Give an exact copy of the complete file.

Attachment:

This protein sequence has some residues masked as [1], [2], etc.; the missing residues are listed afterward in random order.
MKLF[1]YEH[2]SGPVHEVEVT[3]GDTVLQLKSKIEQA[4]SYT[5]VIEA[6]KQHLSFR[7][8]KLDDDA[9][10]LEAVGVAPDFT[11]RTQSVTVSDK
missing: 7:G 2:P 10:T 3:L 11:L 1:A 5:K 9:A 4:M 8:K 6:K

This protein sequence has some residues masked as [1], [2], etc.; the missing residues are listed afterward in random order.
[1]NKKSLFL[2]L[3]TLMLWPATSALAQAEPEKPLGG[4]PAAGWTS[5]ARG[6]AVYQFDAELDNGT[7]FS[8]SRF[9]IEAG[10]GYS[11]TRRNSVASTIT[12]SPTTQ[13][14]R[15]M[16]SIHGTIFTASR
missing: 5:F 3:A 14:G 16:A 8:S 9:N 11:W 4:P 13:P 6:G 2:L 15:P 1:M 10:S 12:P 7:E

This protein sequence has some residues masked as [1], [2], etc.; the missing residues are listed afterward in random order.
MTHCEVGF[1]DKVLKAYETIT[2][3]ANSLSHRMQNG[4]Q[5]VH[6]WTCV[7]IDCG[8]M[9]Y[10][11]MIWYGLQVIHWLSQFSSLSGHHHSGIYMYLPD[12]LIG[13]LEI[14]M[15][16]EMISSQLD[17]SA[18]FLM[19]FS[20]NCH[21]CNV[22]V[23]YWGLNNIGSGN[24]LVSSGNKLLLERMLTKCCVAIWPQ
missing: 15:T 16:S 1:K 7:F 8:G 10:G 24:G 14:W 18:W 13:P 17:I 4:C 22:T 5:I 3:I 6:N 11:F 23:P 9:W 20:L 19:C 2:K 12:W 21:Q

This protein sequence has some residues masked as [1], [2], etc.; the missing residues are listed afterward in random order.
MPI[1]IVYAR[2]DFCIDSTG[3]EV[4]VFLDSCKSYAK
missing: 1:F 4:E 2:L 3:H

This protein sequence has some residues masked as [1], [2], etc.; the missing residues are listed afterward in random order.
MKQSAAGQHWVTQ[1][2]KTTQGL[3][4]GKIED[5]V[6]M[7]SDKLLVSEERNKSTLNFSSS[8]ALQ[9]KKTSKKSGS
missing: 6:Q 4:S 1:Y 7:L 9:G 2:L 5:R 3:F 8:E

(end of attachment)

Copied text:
This protein sequence has some residues masked as [1], [2], etc.; the missing residues are listed afterward in random order.
MKLF[1]YEH[2]SGPVHEVEVT[3]GDTVLQLKSKIEQA[4]SYT[5]VIEA[6]KQHLSFR[7][8]KLDDDA[9][10]LEAVGVAPDFT[11]RTQSVTVSDK
missing: 7:G 2:P 10:T 3:L 11:L 1:A 5:K 9:A 4:M 8:K 6:K

This protein sequence has some residues masked as [1], [2], etc.; the missing residues are listed afterward in random order.
[1]NKKSLFL[2]L[3]TLMLWPATSALAQAEPEKPLGG[4]PAAGWTS[5]ARG[6]AVYQFDAELDNGT[7]FS[8]SRF[9]IEAG[10]GYS[11]TRRNSVASTIT[12]SPTTQ[13][14]R[15]M[16]SIHGTIFTASR
missing: 5:F 3:A 14:G 16:A 8:S 9:N 11:W 4:P 13:P 6:G 2:L 15:P 1:M 10:S 12:P 7:E

This protein sequence has some residues masked as [1], [2], etc.; the missing residues are listed afterward in random order.
MTHCEVGF[1]DKVLKAYETIT[2][3]ANSLSHRMQNG[4]Q[5]VH[6]WTCV[7]IDCG[8]M[9]Y[10][11]MIWYGLQVIHWLSQFSSLSGHHHSGIYMYLPD[12]LIG[13]LEI[14]M[15][16]EMISSQLD[17]SA[18]FLM[19]FS[20]NCH[21]CNV[22]V[23]YWGLNNIGSGN[24]LVSSGNKLLLERMLTKCCVAIWPQ
missing: 15:T 16:S 1:K 7:F 8:G 10:G 24:G 14:W 18:W 13:P 17:I 4:C 22:T 5:I 3:I 6:N 11:F 23:P 9:W 20:L 19:C 2:K 12:W 21:Q

This protein sequence has some residues masked as [1], [2], etc.; the missing residues are listed afterward in random order.
MPI[1]IVYAR[2]DFCIDSTG[3]EV[4]VFLDSCKSYAK
missing: 1:F 4:E 2:L 3:H

This protein sequence has some residues masked as [1], [2], etc.; the missing residues are listed afterward in random order.
MKQSAAGQHWVTQ[1][2]KTTQGL[3][4]GKIED[5]V[6]M[7]SDKLLVSEERNKSTLNFSSS[8]ALQ[9]KKTSKKSGS
missing: 6:Q 4:S 1:Y 7:L 9:G 2:L 5:R 3:F 8:E